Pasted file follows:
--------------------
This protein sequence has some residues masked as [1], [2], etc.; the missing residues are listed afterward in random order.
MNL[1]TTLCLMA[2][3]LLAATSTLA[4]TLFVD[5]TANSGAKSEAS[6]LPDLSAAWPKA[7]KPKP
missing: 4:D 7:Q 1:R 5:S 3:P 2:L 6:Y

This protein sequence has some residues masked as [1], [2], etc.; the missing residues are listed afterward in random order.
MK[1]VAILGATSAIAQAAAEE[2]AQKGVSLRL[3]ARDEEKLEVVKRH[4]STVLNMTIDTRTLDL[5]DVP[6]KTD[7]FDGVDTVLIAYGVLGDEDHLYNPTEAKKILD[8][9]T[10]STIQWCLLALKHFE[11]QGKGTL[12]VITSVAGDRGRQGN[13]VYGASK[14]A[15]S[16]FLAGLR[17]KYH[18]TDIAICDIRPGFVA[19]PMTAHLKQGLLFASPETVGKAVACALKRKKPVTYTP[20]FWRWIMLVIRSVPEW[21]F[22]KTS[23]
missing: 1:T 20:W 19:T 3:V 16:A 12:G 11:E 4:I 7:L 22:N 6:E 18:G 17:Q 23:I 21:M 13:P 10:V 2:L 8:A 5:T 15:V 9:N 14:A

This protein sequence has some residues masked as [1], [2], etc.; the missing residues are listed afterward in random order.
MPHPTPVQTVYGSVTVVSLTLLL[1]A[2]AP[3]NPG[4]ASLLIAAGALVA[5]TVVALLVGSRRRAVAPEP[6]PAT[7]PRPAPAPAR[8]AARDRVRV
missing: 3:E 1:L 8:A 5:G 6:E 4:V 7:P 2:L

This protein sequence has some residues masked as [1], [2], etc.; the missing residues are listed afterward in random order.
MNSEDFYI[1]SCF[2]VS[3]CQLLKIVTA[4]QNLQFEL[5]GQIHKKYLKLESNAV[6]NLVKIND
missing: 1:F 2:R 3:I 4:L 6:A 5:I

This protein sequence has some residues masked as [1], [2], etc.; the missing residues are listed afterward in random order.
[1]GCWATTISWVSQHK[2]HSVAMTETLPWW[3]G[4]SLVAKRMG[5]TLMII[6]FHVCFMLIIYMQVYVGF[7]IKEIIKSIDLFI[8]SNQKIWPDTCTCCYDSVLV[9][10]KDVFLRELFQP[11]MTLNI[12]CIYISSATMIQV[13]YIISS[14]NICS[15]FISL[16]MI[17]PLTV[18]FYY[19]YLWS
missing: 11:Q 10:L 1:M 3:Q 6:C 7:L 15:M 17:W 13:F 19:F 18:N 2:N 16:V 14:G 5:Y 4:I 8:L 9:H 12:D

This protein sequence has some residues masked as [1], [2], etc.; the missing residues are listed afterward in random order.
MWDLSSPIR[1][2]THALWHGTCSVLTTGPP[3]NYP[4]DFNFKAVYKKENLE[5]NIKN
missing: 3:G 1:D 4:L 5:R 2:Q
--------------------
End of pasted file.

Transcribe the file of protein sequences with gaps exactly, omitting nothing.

This protein sequence has some residues masked as [1], [2], etc.; the missing residues are listed afterward in random order.
MNL[1]TTLCLMA[2][3]LLAATSTLA[4]TLFVD[5]TANSGAKSEAS[6]LPDLSAAWPKA[7]KPKP
missing: 4:D 7:Q 1:R 5:S 3:P 2:L 6:Y

This protein sequence has some residues masked as [1], [2], etc.; the missing residues are listed afterward in random order.
MK[1]VAILGATSAIAQAAAEE[2]AQKGVSLRL[3]ARDEEKLEVVKRH[4]STVLNMTIDTRTLDL[5]DVP[6]KTD[7]FDGVDTVLIAYGVLGDEDHLYNPTEAKKILD[8][9]T[10]STIQWCLLALKHFE[11]QGKGTL[12]VITSVAGDRGRQGN[13]VYGASK[14]A[15]S[16]FLAGLR[17]KYH[18]TDIAICDIRPGFVA[19]PMTAHLKQGLLFASPETVGKAVACALKRKKPVTYTP[20]FWRWIMLVIRSVPEW[21]F[22]KTS[23]
missing: 1:T 20:W 19:T 3:V 16:A 12:G 11:E 4:I 7:L 22:N 6:E 18:G 17:Q 23:I 21:M 13:P 10:V 2:L 8:A 5:T 15:V 9:N 14:A

This protein sequence has some residues masked as [1], [2], etc.; the missing residues are listed afterward in random order.
MPHPTPVQTVYGSVTVVSLTLLL[1]A[2]AP[3]NPG[4]ASLLIAAGALVA[5]TVVALLVGSRRRAVAPEP[6]PAT[7]PRPAPAPAR[8]AARDRVRV
missing: 3:E 1:L 8:A 5:G 6:E 4:V 7:P 2:L

This protein sequence has some residues masked as [1], [2], etc.; the missing residues are listed afterward in random order.
MNSEDFYI[1]SCF[2]VS[3]CQLLKIVTA[4]QNLQFEL[5]GQIHKKYLKLESNAV[6]NLVKIND
missing: 1:F 2:R 3:I 4:L 6:A 5:I

This protein sequence has some residues masked as [1], [2], etc.; the missing residues are listed afterward in random order.
[1]GCWATTISWVSQHK[2]HSVAMTETLPWW[3]G[4]SLVAKRMG[5]TLMII[6]FHVCFMLIIYMQVYVGF[7]IKEIIKSIDLFI[8]SNQKIWPDTCTCCYDSVLV[9][10]KDVFLRELFQP[11]MTLNI[12]CIYISSATMIQV[13]YIISS[14]NICS[15]FISL[16]MI[17]PLTV[18]FYY[19]YLWS
missing: 11:Q 10:L 1:M 3:Q 6:C 7:L 15:M 17:W 13:F 19:F 18:N 2:N 16:V 14:G 5:Y 4:I 8:L 9:H 12:D

This protein sequence has some residues masked as [1], [2], etc.; the missing residues are listed afterward in random order.
MWDLSSPIR[1][2]THALWHGTCSVLTTGPP[3]NYP[4]DFNFKAVYKKENLE[5]NIKN
missing: 3:G 1:D 4:L 5:R 2:Q